Tom Perez, the chairman of the Democratic National Committee, is locked in a brawl with his state-level counterparts over how the Democratic Party should monetize its voter data.
Since taking the helm of the DNC, Perez has championed a comprehensive overhaul of the party's data infrastructure. Perez's proposal, cribbed off initiatives the Republican National Committee implemented after its 2012 loss, centers around creating a for-profit trust in which the DNC would deposit voter data collected by state parties. For a fee, the data would be licensed to candidates and groups affiliated with the Democratic Party.
Perez's proposal would tap a new source of revenue for the DNC ahead of the 2020 presidential election.
However, the state parties, which own exclusive rights to their voter files don't seem ready to relinquish ownership or the financial benefit to Perez.
On Friday, Ken Martin, the president of the Association of State Democratic Committees, signaled his opposition after weeks of working to kill the plan behind the scenes.
In an email to state party leaders, Martin urged for a repudiation of Perez's proposal. In its place, Martin suggested that state parties expand their existing partnership with TargetSmart, a data management firm.
Under Martin's plan, TargetSmart would compile the voter data and license it to outside entities. State parties would be given a direct commission, which they could use to bolster local candidates and causes.
Martin's proposal cuts out the DNC from receiving a monetary benefit from voter files compiled by the state parties.
Perez responded by accusing Martin and the ASDC of wanting to go "alone on technology and data" in an email to state party leaders on Saturday. A copy of the email was obtained by the Washington Free Beacon.
"For some inexplicable reason, this proposal would tear down just about everything about our current data structure, reversing so much of the progress we made over the past decade," Perez wrote. "Rather than protect State Party interests … [the] ASDC proposal would shift millions in new costs and other burdens to State Parties."
Perez threatened that if state parties didn't support his plan they would have to "find a replacement for VoteBuilder," the DNC's voter engagement database. He further warned that going along with Martin's proposal will hurt candidates and future "investments" by the DNC.
"Most importantly … [the] plan would undoubtedly result in a splintering of the Democratic data ecosystem, as candidates would work off of different and competing data sets for the first time since the national voter file was built. In short, we are perplexed and dumbfounded by this proposal," Perez wrote. "At its core, the proposal … amounts to nothing more than a rejection of the DNC's support for and future investments in our shared Democratic data ecosystem, and it puts our entire national voter file in the hands of a single for-profit vendor."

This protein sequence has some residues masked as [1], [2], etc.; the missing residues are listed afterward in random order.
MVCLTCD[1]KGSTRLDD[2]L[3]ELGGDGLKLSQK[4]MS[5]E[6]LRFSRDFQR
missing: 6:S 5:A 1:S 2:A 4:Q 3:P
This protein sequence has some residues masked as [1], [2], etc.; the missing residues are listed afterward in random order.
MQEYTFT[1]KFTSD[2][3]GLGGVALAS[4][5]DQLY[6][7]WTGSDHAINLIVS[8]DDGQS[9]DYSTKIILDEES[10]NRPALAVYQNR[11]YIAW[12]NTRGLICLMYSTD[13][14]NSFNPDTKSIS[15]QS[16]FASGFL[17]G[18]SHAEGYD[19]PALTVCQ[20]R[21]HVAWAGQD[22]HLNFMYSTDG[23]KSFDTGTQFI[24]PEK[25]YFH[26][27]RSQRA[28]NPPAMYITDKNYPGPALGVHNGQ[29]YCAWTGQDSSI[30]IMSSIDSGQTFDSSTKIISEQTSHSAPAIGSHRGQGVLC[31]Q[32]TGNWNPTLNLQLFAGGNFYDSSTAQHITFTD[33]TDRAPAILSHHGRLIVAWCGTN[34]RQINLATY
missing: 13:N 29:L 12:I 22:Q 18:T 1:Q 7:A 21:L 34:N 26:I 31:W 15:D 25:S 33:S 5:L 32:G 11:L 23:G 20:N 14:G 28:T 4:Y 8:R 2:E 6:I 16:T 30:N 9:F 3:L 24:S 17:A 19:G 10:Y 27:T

Neither the ASDC or the DNC returned comment for this story.
The in-fighting underscores just how far the DNC's data operation has deteriorated since 2008 when it was considered instrumental to President Barack Obama's victory.
After the 2016 presidential election Hillary Clinton even blamed her loss partially on the party's "mediocre" data.
"You know, I set up my campaign and we have our own data operation," Clinton told an audience at Recode's Code conference in March 2017. "I get the nomination. So I'm now the nominee of the Democratic Party. I inherit nothing from the Democratic Party. I mean it was bankrupt. It was on the verge of insolvency. Its data was mediocre to poor, nonexistent, wrong. I had to inject money into it."
Perez seems to be hoping that the initiatives he's backing can put the DNC back on solid footing.
Outside of the lucrative licensing revenues, the notion of a for-profit data trust has more practical purposes.
Since it is not subject to campaign finance limitations or the ban on coordination with outside groups—labor unions, ideological advocacy groups, and Super PACs—the trust enables a broader data sharing network. This ensures voter information is being consistently refined and updated.
Furthermore, Perez's proposal has the potential to bridge lingering divides between progressive and establishment Democrats.
This election cycle, one of the biggest complaints progressives raised was that Democratic Party leaders refused to share voter data. These instances, mostly concerning cases where progressive challengers were primarying incumbents, would be nonexistent if every candidate was eligible to buy access through the trust.
It is unclear if Perez will be able to bend the state parties to his will.
A source familiar with both the ASDC and the DNC told the Free Beacon the issue "boiled down to control and who will benefit the most."
"The states don't want to give up one of their strongest assets to the national party," the source said. "State parties are consistently reaching out and refining the voter information. In some states, the national party only gets involved every two-to-four years, yet the state parties are constantly engaging."
"Many feel like their data is their baby. They built it, they nurtured it," the source added. "They aren't going to give it up without a fight."